Way to Write a Language-Proficiency Letter
In some academic programs and professional organizations, participants must demonstrate their writing and speaking proficiency in a second and even a third language. Occasionally, these programs and organizations will accept proof of your prior efforts to achieve proficiency, whether from a college class or an intensive immersion program. Writing a letter indicating your language proficiency requires you to identify and explain your proof of proficiency to the addressee of the letter.
Use a business letter format for the open components of your letter. Your name and address should be written in the top right of the letter. Beneath that, include the date, name and address of the organization, institution or individual to whom you are indicating your language proficiency. Use a formal salutation such as "To Whom It May Concern."
State your name and your reason for contacting the organization or institution. For example, "My name is Anderson Valhalla and I am writing to provide evidence of my proficiency in writing and speaking French."
Identify the appended evidence that proves your proficiency in a particular language. For example, "Appended to this letter is a copy of my college transcript, showing my successful completion of three college-level Arabic classes."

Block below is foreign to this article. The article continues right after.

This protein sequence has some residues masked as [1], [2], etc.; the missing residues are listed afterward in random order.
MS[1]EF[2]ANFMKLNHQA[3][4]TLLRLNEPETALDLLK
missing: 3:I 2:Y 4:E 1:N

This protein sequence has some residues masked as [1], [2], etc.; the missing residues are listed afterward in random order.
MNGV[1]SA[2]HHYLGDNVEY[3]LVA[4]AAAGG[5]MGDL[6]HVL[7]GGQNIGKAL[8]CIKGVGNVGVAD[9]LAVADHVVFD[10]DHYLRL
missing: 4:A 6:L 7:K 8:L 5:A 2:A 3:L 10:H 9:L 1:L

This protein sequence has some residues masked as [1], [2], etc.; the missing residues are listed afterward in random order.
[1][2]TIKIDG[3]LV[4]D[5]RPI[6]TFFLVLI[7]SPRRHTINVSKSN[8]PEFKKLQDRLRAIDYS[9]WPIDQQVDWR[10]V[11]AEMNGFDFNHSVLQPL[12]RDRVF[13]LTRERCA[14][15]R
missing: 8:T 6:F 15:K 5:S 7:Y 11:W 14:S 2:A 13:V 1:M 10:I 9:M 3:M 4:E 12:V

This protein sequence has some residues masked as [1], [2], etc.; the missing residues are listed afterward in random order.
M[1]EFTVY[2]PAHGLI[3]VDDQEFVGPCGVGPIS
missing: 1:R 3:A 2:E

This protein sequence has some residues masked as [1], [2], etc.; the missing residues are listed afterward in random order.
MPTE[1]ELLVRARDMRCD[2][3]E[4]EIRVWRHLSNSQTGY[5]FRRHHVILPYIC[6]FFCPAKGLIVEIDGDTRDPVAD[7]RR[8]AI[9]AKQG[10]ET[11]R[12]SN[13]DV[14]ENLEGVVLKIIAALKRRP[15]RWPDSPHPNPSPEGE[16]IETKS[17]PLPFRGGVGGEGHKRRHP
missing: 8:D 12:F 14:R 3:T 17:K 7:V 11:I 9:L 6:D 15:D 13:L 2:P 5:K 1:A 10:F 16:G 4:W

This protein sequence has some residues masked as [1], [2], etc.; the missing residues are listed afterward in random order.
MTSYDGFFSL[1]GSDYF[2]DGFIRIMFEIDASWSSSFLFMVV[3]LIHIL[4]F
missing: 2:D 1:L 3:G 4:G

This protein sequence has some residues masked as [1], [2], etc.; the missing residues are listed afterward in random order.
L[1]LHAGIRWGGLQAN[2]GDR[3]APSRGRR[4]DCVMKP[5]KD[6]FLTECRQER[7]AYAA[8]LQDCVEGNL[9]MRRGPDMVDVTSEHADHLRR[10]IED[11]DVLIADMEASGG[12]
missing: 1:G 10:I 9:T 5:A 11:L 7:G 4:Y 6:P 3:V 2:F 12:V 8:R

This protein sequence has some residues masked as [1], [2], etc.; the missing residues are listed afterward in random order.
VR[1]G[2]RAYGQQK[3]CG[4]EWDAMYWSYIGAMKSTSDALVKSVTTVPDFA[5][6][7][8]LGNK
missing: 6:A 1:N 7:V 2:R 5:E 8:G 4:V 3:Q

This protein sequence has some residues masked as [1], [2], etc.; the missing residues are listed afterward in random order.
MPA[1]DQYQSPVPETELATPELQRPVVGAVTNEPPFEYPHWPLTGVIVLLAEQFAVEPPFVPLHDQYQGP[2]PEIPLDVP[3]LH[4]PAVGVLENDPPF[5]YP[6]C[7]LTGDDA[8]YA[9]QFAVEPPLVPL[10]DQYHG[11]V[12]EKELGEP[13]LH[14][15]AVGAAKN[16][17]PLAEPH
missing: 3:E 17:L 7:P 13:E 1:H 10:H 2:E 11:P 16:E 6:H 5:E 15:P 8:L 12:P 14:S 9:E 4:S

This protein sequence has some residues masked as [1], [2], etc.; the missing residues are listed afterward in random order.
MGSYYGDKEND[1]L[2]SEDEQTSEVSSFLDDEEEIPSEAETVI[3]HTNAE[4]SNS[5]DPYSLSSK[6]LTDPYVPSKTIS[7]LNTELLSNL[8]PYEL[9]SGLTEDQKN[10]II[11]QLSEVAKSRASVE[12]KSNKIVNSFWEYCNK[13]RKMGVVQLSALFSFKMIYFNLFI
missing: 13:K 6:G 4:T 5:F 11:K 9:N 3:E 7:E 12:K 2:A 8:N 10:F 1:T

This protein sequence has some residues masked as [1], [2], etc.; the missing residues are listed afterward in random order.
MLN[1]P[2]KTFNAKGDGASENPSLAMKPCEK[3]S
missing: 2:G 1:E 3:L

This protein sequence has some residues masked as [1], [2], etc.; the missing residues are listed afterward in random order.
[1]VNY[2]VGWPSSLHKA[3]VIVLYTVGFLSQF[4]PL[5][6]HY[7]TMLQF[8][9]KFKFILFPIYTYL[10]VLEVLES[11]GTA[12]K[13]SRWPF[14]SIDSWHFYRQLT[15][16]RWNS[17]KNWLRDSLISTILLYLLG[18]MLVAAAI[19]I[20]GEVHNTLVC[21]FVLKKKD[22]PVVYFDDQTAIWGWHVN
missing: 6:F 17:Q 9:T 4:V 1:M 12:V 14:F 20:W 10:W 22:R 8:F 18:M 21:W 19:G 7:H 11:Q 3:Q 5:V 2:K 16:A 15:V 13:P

Explain how the appended evidence proves your proficiency. For example, "Successful completion of the intensive language program required written translation of short stories and plays, as well as full immersion in a Greek-speaking city for three months."
Close your letter according to business letter conventions. Thank the recipient for his time and consideration, use a formal sign-off such as "Sincerely," or "Respectfully," and sign your name.
Append your proof to the back of the letter. Legitimate proof of language proficiency could be a transcript or certificate of program completion.
- "Technical Communication: A Reader-Centered Approach"; Paul V. Anderson; 2010
Samuel Hamilton has been writing since 2002. His work has appeared in “The Penn,” “The Antithesis,” “New Growth Arts Review" and “Deek” magazine. Hamilton holds a Master of Arts in English education from the University of Pittsburgh, and a Master of Arts in composition from the University of Florida.